If you experience performance issues with your Node.js application, you might be interested in trying the built-in Node profiler. In this article, I’ll show you how quickly you can get clues about the slow parts of your application and how it helped me to fix performance issues on my own project.
The built-in Node profiler lets you easily spot the blocking part of your code.
node --prof --log_timer_events path/to/your/app/entry/point/index.js node --prof-process --preprocess -j isolate-*.log > v8.json
Upload the JSON file on Flamebearer and you are good to go.
I’m building a Node.js application (based on the Nest.js Framework, thanks to Alexandre’s recommendations) which is intensely scraping web pages.
To be able to serve my users, I need to scrape roughly 250 pages per minute.
But at first, my program couldn’t scrape more than 50 pages / min and I was unable to find what was the bottleneck in my code. Instead of moving to a more powerful server, I decided to leverage the power of the Node V8 profiler and spot the culprit in my code. Here is how I used it.
How I solved it
Using the Node profiler
Run your application with the profiler:
node --prof --log_timer_events path/to/your/app/entry/point/index/index.js
Once your application has started, you can use Apache Bench to add load to your server by sending requests. This step is important because the profiler will measure the CPU time spent in each function, including the functions used to start the application. If you send only one request, you won’t see anything because the launch time of your app will be too long compared to your only one request.
To simulate 500 requests with a concurrency of 20, run this command:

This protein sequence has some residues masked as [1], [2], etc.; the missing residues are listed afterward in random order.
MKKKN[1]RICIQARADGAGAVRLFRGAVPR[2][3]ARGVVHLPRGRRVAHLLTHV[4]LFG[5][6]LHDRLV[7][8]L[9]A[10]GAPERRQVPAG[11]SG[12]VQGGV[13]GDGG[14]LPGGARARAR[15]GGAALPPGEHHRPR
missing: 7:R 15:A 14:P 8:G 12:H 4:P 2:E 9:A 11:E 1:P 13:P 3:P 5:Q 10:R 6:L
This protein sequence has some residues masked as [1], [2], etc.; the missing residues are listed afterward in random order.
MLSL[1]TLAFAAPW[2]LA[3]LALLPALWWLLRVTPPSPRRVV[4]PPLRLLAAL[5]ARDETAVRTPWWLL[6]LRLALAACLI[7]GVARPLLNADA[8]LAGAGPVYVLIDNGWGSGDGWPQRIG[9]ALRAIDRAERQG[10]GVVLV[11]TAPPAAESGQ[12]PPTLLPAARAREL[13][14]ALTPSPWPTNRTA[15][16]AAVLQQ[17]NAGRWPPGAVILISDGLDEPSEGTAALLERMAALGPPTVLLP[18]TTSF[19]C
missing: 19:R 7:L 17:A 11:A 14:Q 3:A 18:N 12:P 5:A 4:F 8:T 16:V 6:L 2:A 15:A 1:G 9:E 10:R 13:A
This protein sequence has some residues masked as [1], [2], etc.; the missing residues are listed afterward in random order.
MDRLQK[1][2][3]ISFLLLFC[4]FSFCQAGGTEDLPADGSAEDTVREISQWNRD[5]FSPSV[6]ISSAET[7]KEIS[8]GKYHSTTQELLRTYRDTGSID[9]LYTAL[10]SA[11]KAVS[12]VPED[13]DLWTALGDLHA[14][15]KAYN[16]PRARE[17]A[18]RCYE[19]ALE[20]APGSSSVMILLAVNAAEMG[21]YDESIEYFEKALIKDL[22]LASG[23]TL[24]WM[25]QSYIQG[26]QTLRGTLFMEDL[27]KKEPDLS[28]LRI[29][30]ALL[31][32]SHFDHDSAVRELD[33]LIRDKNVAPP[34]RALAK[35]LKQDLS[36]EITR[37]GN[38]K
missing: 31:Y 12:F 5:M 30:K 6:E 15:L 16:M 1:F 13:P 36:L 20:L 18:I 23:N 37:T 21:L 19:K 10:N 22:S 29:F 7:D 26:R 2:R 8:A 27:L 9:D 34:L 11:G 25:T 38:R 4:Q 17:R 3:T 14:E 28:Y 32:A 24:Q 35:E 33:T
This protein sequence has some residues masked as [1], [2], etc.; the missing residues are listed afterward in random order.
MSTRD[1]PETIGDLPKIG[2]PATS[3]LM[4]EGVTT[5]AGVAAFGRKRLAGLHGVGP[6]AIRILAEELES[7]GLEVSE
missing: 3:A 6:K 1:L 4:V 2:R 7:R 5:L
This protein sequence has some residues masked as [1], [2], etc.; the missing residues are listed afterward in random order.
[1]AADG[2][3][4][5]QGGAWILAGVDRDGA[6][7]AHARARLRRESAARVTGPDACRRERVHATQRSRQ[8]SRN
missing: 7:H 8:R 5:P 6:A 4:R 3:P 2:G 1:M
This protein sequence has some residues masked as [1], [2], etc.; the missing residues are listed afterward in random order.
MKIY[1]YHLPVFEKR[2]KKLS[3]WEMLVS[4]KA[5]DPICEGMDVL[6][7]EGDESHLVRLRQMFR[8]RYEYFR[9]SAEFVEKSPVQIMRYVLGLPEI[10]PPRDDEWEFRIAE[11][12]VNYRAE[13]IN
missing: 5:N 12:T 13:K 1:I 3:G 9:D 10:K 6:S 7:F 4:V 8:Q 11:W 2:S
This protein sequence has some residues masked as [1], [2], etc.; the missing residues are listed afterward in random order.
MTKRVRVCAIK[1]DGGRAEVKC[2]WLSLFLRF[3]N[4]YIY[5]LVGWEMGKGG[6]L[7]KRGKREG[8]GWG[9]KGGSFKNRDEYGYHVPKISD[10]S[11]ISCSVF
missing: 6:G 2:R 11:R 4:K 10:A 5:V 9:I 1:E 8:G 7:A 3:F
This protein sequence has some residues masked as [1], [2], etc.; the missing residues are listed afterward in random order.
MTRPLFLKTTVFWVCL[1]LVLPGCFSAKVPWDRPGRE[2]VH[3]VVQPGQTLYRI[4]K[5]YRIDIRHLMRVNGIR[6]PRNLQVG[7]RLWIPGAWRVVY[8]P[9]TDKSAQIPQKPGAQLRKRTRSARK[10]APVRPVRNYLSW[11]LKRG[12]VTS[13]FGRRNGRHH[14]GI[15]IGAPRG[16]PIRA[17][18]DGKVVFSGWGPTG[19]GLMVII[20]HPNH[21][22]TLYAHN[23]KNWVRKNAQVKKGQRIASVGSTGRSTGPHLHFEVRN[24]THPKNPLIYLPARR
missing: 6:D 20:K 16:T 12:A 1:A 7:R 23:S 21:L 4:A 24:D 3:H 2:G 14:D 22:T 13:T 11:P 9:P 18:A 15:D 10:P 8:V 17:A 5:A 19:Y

ab -k -c 20 -n 500 "http://localhost:8000/"
-kEnable the HTTP KeepAlive feature (perform multiple requests within one HTTP session)
-c 20Set a concurrency of 20 requests
-n 500Send 500 requests
Once the requests are over, stop your application (
CTRL+C in the terminal).
During your program execution, the profiler logged which functions were running at every tick interval and wrote it in a log file.
You will now have a new tick file in your project directory (something like
Spotting the bottleneck
If you open the file, you will only find raw log lines from which it is, obviously, quite hard to get any insight.
So let’s process it by running:
node --prof-process --preprocess -j isolate-*.log > v8.json
It will convert the previous file into a (slightly) more readable JSON file.
But again, getting insight from the processed JSON file is a challenge. This is why we will use Flamebearer. It is a flame graph tool for Node and V8. I found it to be easier to use and more visual than other tools such as the Chrome DevTools Debugger.
You can install it locally by following the instructions on the repository but the online version is so easy to use you don’t want to bother installing anything locally. You just need to drag and drop the previously generated
v8.json file in Flamebearer. Once loaded, let’s focus on our scraper by clicking on its function:
Here, we can quickly see that the
cheerio.load() takes almost 80% of the CPU time.
From the Node profiler analysis, it is quite obvious that our performance problems are coming from Cheerio. Cheerio is a powerful library that allows us to parse and manipulate HTML DOM on server side with jQuery selectors. We really liked it but we realized that we would benefit from a lighter library and we decided to switch to the, perfectly named, node-fast-html-parser ⚡️. It’s not as powerful as Cheerio but it is much more faster! It’s basic but quite efficient. Here is the new generated flame graph after refactoring our code with this new library:
The scale is different from the previous screenshot, but we can see that the parsing takes approximately 60% of the CPU time.
The Node profiler is an efficient tool to help you improve the performances of your applications. It can help you save time by letting you easily find which functions are taking too much CPU time.
Happy debugging ☺️ !